This paper deals with the leader-following consensus of multi-agent systems with matched nonlinear dynamics. Compared with previous works, the major difficulty here is caused by the simultaneous existence of nonidentical agent dynamics and unknown system parameters, which are more practical in real-world applications. To tackle this difficulty, a distributed adaptive control law for each follower is proposed based on algebraic graph theory and algebraic Riccati equation. By a Lyapunov function method, we show that the designed control law guarantees that each follower asymptotically converges to the leader under connected communication graphs. A simulation example demonstrates the effectiveness of the proposed scheme.Entropy2014-09-22169Article10.3390/e16095020502050311099-43002014-09-22doi: 10.3390/e16095020Junwei WangKairui ChenQinghua Ma<![CDATA[Entropy, Vol. 16, Pages 4992-5019: Ab Initio and Monte Carlo Approaches For the Magnetocaloric Effect in Co- and In-Doped Ni-Mn-Ga Heusler Alloys]]>
http://www.mdpi.com/1099-4300/16/9/4992
The complex magnetic and structural properties of Co-doped Ni-Mn-Ga Heusler alloys have been investigated by using a combination of first-principles calculations and classical Monte Carlo simulations. We have restricted the investigations to systems with 0, 5 and 9 at% Co. Ab initio calculations show the presence of the ferrimagnetic order of austenite and martensite depending on the composition, where the excess Mn atoms on Ga sites show reversed spin configurations. Stable ferrimagnetic martensite is found for systems with 0 (5) at% Co and a c=a ratio of 1.31 (1.28), respectively, leading to a strong competition of ferro- and antiferro-magnetic exchange interactions between nearest neighbor Mn atoms. The Monte Carlo simulations with ab initio exchange coupling constants as input parameters allow one to discuss the behavior at finite temperatures and to determine magnetic transition temperatures. The Curie temperature of austenite is found to increase with Co, while the Curie temperature of martensite decreases with increasing Co content. This behavior can be attributed to the stronger Co-Mn, Mn-Mn and Mn-Ni exchange coupling constants in austenite compared to the corresponding ones in martensite. The crossover from a direct to inverse magnetocaloric effect in Ni-Mn-Ga due to the substitution of Ni by Co leads to the appearance of a “paramagnetic gap” in the martensitic phase. Doping with In increases the magnetic jump at the martensitic transition temperature. The simulated magnetic and magnetocaloric properties of Co- and In-doped Ni-Mn-Ga alloys are in good qualitative agreement with the available experimental data.Entropy2014-09-19169Article10.3390/e16094992499250191099-43002014-09-19doi: 10.3390/e16094992Vladimir SokolovskiyAnna GrünebohmVasiliy BuchelnikovPeter Entel<![CDATA[Entropy, Vol. 16, Pages 4974-4991: Simultaneous State and Parameter Estimation Using Maximum Relative Entropy with Nonhomogenous Differential Equation Constraints]]>
http://www.mdpi.com/1099-4300/16/9/4974
In this paper, we continue our efforts to show how maximum relative entropy (MrE) can be used as a universal updating algorithm. Here, our purpose is to tackle a joint state and parameter estimation problem where our system is nonlinear and in a non-equilibrium state, i.e., perturbed by varying external forces. Traditional parameter estimation can be performed by using filters, such as the extended Kalman filter (EKF). However, as shown with a toy example of a system with first order non-homogeneous ordinary differential equations, assumptions made by the EKF algorithm (such as the Markov assumption) may not be valid. The problem can be solved with exponential smoothing, e.g., exponentially weighted moving average (EWMA). Although this has been shown to produce acceptable filtering results in real exponential systems, it still cannot simultaneously estimate both the state and its parameters and has its own assumptions that are not always valid, for example when jump discontinuities exist. We show that by applying MrE as a filter, we can not only develop the closed form solutions, but we can also infer the parameters of the differential equation simultaneously with the means. This is useful in real, physical systems, where we want to not only filter the noise from our measurements, but we also want to simultaneously infer the parameters of the dynamics of a nonlinear and non-equilibrium system. Although there were many assumptions made throughout the paper to illustrate that EKF and exponential smoothing are special cases ofMrE, we are not “constrained”, by these assumptions. In other words, MrE is completely general and can be used in broader ways.Entropy2014-09-17169Article10.3390/e16094974497449911099-43002014-09-17doi: 10.3390/e16094974Adom GiffinRenaldas Urniezius<![CDATA[Entropy, Vol. 16, Pages 4960-4973: The Character of Entropy Production in Rayleigh–Bénard Convection]]>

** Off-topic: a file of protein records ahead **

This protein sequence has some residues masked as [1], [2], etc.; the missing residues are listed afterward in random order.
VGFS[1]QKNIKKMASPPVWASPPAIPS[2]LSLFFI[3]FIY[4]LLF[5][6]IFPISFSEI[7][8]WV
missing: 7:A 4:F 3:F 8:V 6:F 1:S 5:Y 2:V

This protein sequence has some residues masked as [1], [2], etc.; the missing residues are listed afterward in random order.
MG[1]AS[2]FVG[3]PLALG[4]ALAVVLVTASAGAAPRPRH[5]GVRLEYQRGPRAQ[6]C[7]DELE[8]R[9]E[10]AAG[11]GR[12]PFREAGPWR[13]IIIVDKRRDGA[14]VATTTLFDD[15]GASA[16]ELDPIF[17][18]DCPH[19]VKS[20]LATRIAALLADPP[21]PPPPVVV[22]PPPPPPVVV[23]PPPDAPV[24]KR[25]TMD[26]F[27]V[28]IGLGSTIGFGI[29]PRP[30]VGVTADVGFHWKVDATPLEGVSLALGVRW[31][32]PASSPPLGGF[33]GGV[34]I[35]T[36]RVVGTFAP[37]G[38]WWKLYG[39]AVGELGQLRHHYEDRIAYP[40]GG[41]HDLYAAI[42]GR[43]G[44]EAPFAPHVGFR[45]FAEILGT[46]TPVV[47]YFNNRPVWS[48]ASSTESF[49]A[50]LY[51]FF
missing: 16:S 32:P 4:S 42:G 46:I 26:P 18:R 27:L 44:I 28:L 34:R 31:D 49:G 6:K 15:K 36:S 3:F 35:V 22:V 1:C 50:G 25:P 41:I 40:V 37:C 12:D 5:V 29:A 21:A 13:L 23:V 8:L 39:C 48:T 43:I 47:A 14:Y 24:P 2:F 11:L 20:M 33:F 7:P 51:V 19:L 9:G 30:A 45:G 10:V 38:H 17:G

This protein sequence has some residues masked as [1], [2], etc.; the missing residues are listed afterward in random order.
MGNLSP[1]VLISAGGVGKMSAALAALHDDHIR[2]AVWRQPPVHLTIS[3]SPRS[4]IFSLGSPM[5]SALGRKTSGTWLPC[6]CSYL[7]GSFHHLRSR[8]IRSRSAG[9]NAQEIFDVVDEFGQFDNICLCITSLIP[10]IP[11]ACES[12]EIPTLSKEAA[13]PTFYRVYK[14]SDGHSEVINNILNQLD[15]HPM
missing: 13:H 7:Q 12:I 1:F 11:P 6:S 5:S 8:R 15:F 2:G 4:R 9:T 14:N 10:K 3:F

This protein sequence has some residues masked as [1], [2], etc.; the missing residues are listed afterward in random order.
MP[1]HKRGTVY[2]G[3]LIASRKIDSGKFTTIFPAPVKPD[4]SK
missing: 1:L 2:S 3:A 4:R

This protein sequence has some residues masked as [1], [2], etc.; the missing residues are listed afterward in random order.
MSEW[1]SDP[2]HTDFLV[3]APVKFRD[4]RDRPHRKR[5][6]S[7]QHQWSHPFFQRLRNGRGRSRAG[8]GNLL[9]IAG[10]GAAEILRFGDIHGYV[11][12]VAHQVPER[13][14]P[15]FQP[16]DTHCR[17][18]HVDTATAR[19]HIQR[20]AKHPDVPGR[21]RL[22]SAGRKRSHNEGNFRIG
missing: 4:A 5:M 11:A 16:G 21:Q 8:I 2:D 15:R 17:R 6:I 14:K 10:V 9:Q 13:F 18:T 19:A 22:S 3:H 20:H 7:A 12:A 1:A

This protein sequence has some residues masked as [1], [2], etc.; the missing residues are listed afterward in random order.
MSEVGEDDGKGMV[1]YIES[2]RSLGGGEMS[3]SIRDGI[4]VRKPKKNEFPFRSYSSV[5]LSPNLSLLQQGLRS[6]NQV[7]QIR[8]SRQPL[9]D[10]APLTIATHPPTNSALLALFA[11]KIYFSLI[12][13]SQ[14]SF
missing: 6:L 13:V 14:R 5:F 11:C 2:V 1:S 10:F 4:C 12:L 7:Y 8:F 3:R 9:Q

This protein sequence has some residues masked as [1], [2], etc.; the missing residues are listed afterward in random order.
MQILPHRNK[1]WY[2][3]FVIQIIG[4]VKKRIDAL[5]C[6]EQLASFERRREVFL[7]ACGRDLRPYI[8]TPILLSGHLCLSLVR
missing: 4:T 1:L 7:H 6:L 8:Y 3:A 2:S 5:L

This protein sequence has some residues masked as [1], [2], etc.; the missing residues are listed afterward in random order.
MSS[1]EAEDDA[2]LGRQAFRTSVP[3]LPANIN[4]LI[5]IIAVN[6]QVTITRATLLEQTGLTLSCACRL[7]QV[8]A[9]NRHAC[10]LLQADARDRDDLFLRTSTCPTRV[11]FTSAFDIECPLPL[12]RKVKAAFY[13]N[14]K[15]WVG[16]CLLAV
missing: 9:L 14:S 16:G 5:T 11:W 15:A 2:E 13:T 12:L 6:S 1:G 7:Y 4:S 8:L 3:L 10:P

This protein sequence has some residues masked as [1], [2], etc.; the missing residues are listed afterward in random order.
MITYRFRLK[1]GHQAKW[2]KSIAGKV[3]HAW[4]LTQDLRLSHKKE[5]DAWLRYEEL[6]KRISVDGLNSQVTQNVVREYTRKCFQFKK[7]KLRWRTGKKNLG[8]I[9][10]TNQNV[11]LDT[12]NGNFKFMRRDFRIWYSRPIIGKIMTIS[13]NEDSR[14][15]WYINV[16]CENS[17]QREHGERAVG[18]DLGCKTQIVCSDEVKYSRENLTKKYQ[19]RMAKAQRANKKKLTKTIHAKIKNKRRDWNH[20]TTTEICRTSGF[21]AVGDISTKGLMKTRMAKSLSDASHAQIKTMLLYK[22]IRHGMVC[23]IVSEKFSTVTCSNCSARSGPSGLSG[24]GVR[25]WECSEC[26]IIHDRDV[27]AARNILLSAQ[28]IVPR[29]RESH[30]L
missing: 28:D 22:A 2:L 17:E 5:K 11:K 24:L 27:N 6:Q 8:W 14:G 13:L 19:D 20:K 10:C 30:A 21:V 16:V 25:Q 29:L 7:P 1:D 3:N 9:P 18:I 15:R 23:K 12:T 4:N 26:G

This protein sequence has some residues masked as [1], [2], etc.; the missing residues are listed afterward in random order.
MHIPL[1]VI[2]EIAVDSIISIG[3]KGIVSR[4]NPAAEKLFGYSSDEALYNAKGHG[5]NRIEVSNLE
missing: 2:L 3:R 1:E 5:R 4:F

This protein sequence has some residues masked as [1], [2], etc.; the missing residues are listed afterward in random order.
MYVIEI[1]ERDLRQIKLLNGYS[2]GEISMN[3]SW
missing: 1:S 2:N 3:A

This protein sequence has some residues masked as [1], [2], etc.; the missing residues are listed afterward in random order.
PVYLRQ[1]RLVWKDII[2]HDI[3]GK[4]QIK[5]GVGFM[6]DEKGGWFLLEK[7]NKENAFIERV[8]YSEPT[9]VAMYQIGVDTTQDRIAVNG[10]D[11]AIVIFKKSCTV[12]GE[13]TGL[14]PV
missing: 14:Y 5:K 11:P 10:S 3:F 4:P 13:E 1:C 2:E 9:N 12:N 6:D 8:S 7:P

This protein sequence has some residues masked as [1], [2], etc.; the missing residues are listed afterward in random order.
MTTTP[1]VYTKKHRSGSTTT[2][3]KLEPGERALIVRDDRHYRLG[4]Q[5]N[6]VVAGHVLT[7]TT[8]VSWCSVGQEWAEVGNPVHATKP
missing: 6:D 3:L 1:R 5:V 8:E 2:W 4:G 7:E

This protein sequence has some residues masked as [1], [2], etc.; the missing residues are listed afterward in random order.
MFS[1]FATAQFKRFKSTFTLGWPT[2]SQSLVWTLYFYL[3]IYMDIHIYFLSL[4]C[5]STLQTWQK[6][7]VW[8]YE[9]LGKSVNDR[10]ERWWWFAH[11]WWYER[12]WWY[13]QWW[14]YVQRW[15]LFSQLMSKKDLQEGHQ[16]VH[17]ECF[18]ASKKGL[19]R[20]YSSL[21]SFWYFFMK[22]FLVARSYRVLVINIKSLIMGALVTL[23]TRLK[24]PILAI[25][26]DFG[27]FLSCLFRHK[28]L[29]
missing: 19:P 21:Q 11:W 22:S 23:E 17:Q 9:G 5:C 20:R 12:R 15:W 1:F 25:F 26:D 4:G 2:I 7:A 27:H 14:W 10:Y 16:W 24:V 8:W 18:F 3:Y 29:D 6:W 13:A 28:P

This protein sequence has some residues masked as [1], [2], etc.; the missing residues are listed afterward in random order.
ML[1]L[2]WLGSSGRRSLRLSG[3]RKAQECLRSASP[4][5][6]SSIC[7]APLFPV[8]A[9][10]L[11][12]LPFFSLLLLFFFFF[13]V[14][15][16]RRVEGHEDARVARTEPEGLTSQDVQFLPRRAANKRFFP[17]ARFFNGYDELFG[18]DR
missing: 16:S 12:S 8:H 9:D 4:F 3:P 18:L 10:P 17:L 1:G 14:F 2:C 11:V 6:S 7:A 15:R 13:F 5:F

http://www.mdpi.com/1099-4300/16/9/4960
In this study; the Rayleigh–Bénard convection model was established; and a great number of Bénard cells with different numbered vortexes were acquired by numerical simulation. Additionally; the Bénard cell with two vortexes; which appeared in the steady Bénard fluid with a different Rayleigh number (abbreviated Ra); was found to display the primary characteristics of the system’s entropy production. It was found that two entropy productions; which are calculated using either linear theory or classical thermodynamic theory; are all basically consistent when the system can form a steady Bénard flow in the proper range of the Rayleigh number’s parameters. Furthermore; in a steady Bénard flow; the entropy productions of the system increase alongside the Ra parameters. It was also found that the difference between the two entropy productions is the driving force to drive the system to a steady state. Otherwise; through the distribution of the local entropy production of the Bénard cell; two vortexes are clearly located where there is minimum local entropy production and in the borders around the cell’s areas of larger local entropy production.Entropy2014-09-17169Article10.3390/e16094960496049731099-43002014-09-17doi: 10.3390/e16094960Chenxia JiaChengjun JingJian Liu<![CDATA[Entropy, Vol. 16, Pages 4937-4959: Distributed Control of Heat Conduction in Thermal Inductive Materials with 2D Geometrical Isomorphism]]>